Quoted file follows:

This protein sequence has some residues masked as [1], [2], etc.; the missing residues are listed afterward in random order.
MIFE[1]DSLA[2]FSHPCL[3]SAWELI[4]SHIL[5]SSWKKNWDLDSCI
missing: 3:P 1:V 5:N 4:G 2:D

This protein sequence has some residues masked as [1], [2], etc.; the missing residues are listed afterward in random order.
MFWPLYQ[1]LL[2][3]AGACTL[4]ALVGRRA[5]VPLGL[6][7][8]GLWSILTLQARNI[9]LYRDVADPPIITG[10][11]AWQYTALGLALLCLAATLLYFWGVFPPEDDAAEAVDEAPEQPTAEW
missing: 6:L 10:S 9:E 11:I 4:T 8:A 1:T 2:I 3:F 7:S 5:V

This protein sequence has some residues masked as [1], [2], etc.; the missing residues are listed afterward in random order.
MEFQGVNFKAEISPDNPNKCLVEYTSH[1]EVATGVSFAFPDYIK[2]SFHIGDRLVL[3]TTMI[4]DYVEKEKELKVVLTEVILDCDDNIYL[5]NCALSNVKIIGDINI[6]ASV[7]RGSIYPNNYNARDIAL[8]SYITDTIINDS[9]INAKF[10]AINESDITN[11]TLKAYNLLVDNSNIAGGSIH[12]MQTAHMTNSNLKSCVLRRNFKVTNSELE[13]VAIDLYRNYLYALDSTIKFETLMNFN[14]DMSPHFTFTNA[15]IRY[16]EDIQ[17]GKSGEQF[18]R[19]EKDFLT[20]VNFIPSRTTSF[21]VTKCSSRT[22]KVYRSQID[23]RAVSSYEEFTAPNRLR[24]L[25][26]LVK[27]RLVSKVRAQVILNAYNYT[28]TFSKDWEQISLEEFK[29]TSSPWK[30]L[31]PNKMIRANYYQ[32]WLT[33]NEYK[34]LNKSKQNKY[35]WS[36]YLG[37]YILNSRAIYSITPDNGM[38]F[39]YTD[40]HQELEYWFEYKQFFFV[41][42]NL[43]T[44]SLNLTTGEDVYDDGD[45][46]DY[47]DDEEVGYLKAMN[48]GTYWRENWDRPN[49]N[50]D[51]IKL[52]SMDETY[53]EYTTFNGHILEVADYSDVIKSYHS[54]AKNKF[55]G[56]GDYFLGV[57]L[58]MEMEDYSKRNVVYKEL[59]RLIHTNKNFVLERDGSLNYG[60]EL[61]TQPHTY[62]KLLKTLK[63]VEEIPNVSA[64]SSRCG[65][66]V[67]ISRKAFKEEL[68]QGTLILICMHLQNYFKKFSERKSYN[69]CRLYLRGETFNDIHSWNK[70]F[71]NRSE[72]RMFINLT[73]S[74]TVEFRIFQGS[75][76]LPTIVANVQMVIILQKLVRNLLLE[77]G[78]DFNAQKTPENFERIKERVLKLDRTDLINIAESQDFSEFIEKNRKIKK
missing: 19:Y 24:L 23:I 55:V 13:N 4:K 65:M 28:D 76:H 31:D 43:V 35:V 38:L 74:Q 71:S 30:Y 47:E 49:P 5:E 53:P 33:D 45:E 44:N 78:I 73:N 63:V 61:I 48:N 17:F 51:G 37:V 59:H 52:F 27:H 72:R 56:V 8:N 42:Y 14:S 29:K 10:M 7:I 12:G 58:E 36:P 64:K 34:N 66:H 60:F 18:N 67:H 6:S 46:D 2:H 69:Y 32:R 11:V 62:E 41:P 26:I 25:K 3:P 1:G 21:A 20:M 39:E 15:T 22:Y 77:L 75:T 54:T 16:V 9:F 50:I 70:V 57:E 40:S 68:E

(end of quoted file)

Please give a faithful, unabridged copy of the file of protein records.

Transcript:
This protein sequence has some residues masked as [1], [2], etc.; the missing residues are listed afterward in random order.
MIFE[1]DSLA[2]FSHPCL[3]SAWELI[4]SHIL[5]SSWKKNWDLDSCI
missing: 3:P 1:V 5:N 4:G 2:D

This protein sequence has some residues masked as [1], [2], etc.; the missing residues are listed afterward in random order.
MFWPLYQ[1]LL[2][3]AGACTL[4]ALVGRRA[5]VPLGL[6][7][8]GLWSILTLQARNI[9]LYRDVADPPIITG[10][11]AWQYTALGLALLCLAATLLYFWGVFPPEDDAAEAVDEAPEQPTAEW
missing: 6:L 10:S 9:E 11:I 4:T 8:A 1:T 2:I 3:F 7:S 5:V

This protein sequence has some residues masked as [1], [2], etc.; the missing residues are listed afterward in random order.
MEFQGVNFKAEISPDNPNKCLVEYTSH[1]EVATGVSFAFPDYIK[2]SFHIGDRLVL[3]TTMI[4]DYVEKEKELKVVLTEVILDCDDNIYL[5]NCALSNVKIIGDINI[6]ASV[7]RGSIYPNNYNARDIAL[8]SYITDTIINDS[9]INAKF[10]AINESDITN[11]TLKAYNLLVDNSNIAGGSIH[12]MQTAHMTNSNLKSCVLRRNFKVTNSELE[13]VAIDLYRNYLYALDSTIKFETLMNFN[14]DMSPHFTFTNA[15]IRY[16]EDIQ[17]GKSGEQF[18]R[19]EKDFLT[20]VNFIPSRTTSF[21]VTKCSSRT[22]KVYRSQID[23]RAVSSYEEFTAPNRLR[24]L[25][26]LVK[27]RLVSKVRAQVILNAYNYT[28]TFSKDWEQISLEEFK[29]TSSPWK[30]L[31]PNKMIRANYYQ[32]WLT[33]NEYK[34]LNKSKQNKY[35]WS[36]YLG[37]YILNSRAIYSITPDNGM[38]F[39]YTD[40]HQELEYWFEYKQFFFV[41][42]NL[43]T[44]SLNLTTGEDVYDDGD[45][46]DY[47]DDEEVGYLKAMN[48]GTYWRENWDRPN[49]N[50]D[51]IKL[52]SMDETY[53]EYTTFNGHILEVADYSDVIKSYHS[54]AKNKF[55]G[56]GDYFLGV[57]L[58]MEMEDYSKRNVVYKEL[59]RLIHTNKNFVLERDGSLNYG[60]EL[61]TQPHTY[62]KLLKTLK[63]VEEIPNVSA[64]SSRCG[65][66]V[67]ISRKAFKEEL[68]QGTLILICMHLQNYFKKFSERKSYN[69]CRLYLRGETFNDIHSWNK[70]F[71]NRSE[72]RMFINLT[73]S[74]TVEFRIFQGS[75][76]LPTIVANVQMVIILQKLVRNLLLE[77]G[78]DFNAQKTPENFERIKERVLKLDRTDLINIAESQDFSEFIEKNRKIKK
missing: 19:Y 24:L 23:I 55:V 13:N 4:K 65:M 28:D 76:H 31:D 43:V 35:V 38:L 74:Q 71:S 30:Y 47:E 49:P 5:E 53:P 33:D 45:E 44:N 78:I 73:N 63:V 61:I 48:N 17:F 51:G 37:V 59:H 52:F 27:H 72:R 56:V 8:N 42:Y 14:S 29:K 10:M 7:I 12:G 58:E 36:P 64:K 34:N 66:H 60:F 18:N 67:H 6:S 46:D 2:H 69:Y 32:R 11:V 62:E 41:P 26:I 25:K 3:P 1:G 21:A 20:M 39:E 15:T 22:Y 77:L 75:T 54:T 16:V 9:F 50:I 70:V 57:E 40:S 68:E